Ricarda Roggan, born (1972) in Dresden and living in Leipzig, is one of the most important photographers in the young generation of German artists. Her photographic series of works highlights the interaction between austere precision and quiet enchantment. Nothing is left out in the worlds created by her images, every inconsequentiality is carefully planned out.
Furniture and interior spaces, such as roof timbers or air ducts, naturally appearing objects such as clouds, forest and rock formations as well as arranged technological artefacts such as old slot machines or demolished cars, are some of the main themes in the work of the photographer, who shoots exclusively in analogue. Roggen conveys these motifs through the means of subtle staging and precise crops of photographic work, which manage to escape any sense of a concrete location. At the same time she is successful in developing constallations in which the objects create a silent, impactful presence and are immediately recognized as her distinctive style. In Roggan’s photography sparsely lit wooden attics contrast curiously set up beauty, or partially shown extracts of a forest produce an almost impenetrable density, in which the specifics of the floral forms emerge. At the same time, the world in her images moves between the poles of the real and the artificial.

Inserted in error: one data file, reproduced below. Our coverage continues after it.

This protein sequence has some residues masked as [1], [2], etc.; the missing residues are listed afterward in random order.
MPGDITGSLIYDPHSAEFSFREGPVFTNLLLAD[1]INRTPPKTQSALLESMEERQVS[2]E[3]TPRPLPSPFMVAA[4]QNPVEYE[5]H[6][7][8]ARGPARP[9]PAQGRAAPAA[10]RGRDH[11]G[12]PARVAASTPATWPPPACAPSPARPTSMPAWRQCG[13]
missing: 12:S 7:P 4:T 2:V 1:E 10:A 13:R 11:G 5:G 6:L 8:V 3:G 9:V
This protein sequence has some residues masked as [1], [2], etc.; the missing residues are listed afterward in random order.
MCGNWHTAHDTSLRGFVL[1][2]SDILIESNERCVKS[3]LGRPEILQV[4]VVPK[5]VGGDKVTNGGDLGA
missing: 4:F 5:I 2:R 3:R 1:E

Roggan puts reality under the spotlight through constant meticulous preperation of the objects and careful editing of the surroundings. Similar to in archaeology, layer after layer of surface marks are removed, dust is added or taken away, minimalistic presentation spaces are built or forest foliages is simply cut down. Contrasting the prescisely emphasized and lit up surafces in the forground with the vague backgrounds, the worlds in Roggan’s images possess an unexpected sculptural quality. Partially lit cars from accidents on a jet black, dimensionless background gain anthropomorphic traints, or close ups of amusement park games appear as deistinctive aftefacts with a painted quality. Ricarda Roggan’s impressive photos create a productive, unsettling power, which makes the specialness of the everday, inconsequental and the invisible visible in the process of vision, perception and recognizition.